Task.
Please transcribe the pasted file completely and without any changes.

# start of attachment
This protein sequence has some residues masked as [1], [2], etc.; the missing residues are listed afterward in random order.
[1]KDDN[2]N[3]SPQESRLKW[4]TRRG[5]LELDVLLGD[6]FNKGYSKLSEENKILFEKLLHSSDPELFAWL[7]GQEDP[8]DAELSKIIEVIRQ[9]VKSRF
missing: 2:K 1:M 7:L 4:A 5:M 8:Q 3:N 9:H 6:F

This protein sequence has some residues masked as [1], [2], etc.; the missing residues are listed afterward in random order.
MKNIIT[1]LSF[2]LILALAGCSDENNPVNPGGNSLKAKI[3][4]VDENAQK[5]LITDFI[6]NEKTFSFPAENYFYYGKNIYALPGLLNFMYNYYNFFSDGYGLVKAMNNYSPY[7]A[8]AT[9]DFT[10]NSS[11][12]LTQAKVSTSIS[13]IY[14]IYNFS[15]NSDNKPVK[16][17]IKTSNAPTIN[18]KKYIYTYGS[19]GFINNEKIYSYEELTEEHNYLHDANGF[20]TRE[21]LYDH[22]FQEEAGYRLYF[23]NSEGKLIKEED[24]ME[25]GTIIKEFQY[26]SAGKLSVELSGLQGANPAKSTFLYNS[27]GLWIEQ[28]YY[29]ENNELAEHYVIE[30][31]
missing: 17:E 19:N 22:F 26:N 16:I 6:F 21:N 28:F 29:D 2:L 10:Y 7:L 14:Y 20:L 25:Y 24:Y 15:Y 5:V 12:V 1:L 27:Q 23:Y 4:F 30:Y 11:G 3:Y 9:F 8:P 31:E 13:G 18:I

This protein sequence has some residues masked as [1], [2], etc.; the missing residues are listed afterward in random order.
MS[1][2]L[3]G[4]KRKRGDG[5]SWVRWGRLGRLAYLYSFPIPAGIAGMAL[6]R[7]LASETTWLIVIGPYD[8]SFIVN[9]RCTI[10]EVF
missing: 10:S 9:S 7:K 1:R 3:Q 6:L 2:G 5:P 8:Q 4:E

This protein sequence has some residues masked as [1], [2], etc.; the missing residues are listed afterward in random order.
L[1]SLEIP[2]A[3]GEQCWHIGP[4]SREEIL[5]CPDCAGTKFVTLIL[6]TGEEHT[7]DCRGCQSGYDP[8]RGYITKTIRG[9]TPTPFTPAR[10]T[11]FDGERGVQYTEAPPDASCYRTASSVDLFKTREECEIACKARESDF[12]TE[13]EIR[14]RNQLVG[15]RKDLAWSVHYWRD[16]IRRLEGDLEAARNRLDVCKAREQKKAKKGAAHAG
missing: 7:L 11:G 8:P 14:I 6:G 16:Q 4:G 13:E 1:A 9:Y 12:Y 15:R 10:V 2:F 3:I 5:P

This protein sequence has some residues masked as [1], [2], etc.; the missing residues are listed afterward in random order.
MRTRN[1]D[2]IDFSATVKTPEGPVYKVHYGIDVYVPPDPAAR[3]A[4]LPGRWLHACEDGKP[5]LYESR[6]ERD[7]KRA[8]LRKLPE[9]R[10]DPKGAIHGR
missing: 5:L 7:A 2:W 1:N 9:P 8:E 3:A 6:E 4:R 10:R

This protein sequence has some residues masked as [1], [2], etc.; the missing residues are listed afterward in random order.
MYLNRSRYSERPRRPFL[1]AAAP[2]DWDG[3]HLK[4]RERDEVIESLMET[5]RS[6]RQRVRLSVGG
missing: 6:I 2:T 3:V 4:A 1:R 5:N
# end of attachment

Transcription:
This protein sequence has some residues masked as [1], [2], etc.; the missing residues are listed afterward in random order.
[1]KDDN[2]N[3]SPQESRLKW[4]TRRG[5]LELDVLLGD[6]FNKGYSKLSEENKILFEKLLHSSDPELFAWL[7]GQEDP[8]DAELSKIIEVIRQ[9]VKSRF
missing: 2:K 1:M 7:L 4:A 5:M 8:Q 3:N 9:H 6:F

This protein sequence has some residues masked as [1], [2], etc.; the missing residues are listed afterward in random order.
MKNIIT[1]LSF[2]LILALAGCSDENNPVNPGGNSLKAKI[3][4]VDENAQK[5]LITDFI[6]NEKTFSFPAENYFYYGKNIYALPGLLNFMYNYYNFFSDGYGLVKAMNNYSPY[7]A[8]AT[9]DFT[10]NSS[11][12]LTQAKVSTSIS[13]IY[14]IYNFS[15]NSDNKPVK[16][17]IKTSNAPTIN[18]KKYIYTYGS[19]GFINNEKIYSYEELTEEHNYLHDANGF[20]TRE[21]LYDH[22]FQEEAGYRLYF[23]NSEGKLIKEED[24]ME[25]GTIIKEFQY[26]SAGKLSVELSGLQGANPAKSTFLYNS[27]GLWIEQ[28]YY[29]ENNELAEHYVIE[30][31]
missing: 17:E 19:N 22:F 26:N 16:I 6:F 21:N 28:F 29:D 2:L 10:Y 7:L 14:Y 20:L 25:Y 24:Y 15:Y 5:V 12:V 1:L 27:Q 23:Y 4:F 30:Y 11:G 3:Y 9:F 8:P 31:E 13:G 18:I

This protein sequence has some residues masked as [1], [2], etc.; the missing residues are listed afterward in random order.
MS[1][2]L[3]G[4]KRKRGDG[5]SWVRWGRLGRLAYLYSFPIPAGIAGMAL[6]R[7]LASETTWLIVIGPYD[8]SFIVN[9]RCTI[10]EVF
missing: 10:S 9:S 7:K 1:R 3:Q 6:L 2:G 5:P 8:Q 4:E

This protein sequence has some residues masked as [1], [2], etc.; the missing residues are listed afterward in random order.
L[1]SLEIP[2]A[3]GEQCWHIGP[4]SREEIL[5]CPDCAGTKFVTLIL[6]TGEEHT[7]DCRGCQSGYDP[8]RGYITKTIRG[9]TPTPFTPAR[10]T[11]FDGERGVQYTEAPPDASCYRTASSVDLFKTREECEIACKARESDF[12]TE[13]EIR[14]RNQLVG[15]RKDLAWSVHYWRD[16]IRRLEGDLEAARNRLDVCKAREQKKAKKGAAHAG
missing: 7:L 11:G 8:P 14:I 6:G 16:Q 4:G 13:E 1:A 9:Y 12:Y 15:R 10:V 2:F 3:I 5:P

This protein sequence has some residues masked as [1], [2], etc.; the missing residues are listed afterward in random order.
MRTRN[1]D[2]IDFSATVKTPEGPVYKVHYGIDVYVPPDPAAR[3]A[4]LPGRWLHACEDGKP[5]LYESR[6]ERD[7]KRA[8]LRKLPE[9]R[10]DPKGAIHGR
missing: 5:L 7:A 2:W 1:N 9:P 8:E 3:A 6:E 4:R 10:R

This protein sequence has some residues masked as [1], [2], etc.; the missing residues are listed afterward in random order.
MYLNRSRYSERPRRPFL[1]AAAP[2]DWDG[3]HLK[4]RERDEVIESLMET[5]RS[6]RQRVRLSVGG
missing: 6:I 2:T 3:V 4:A 1:R 5:N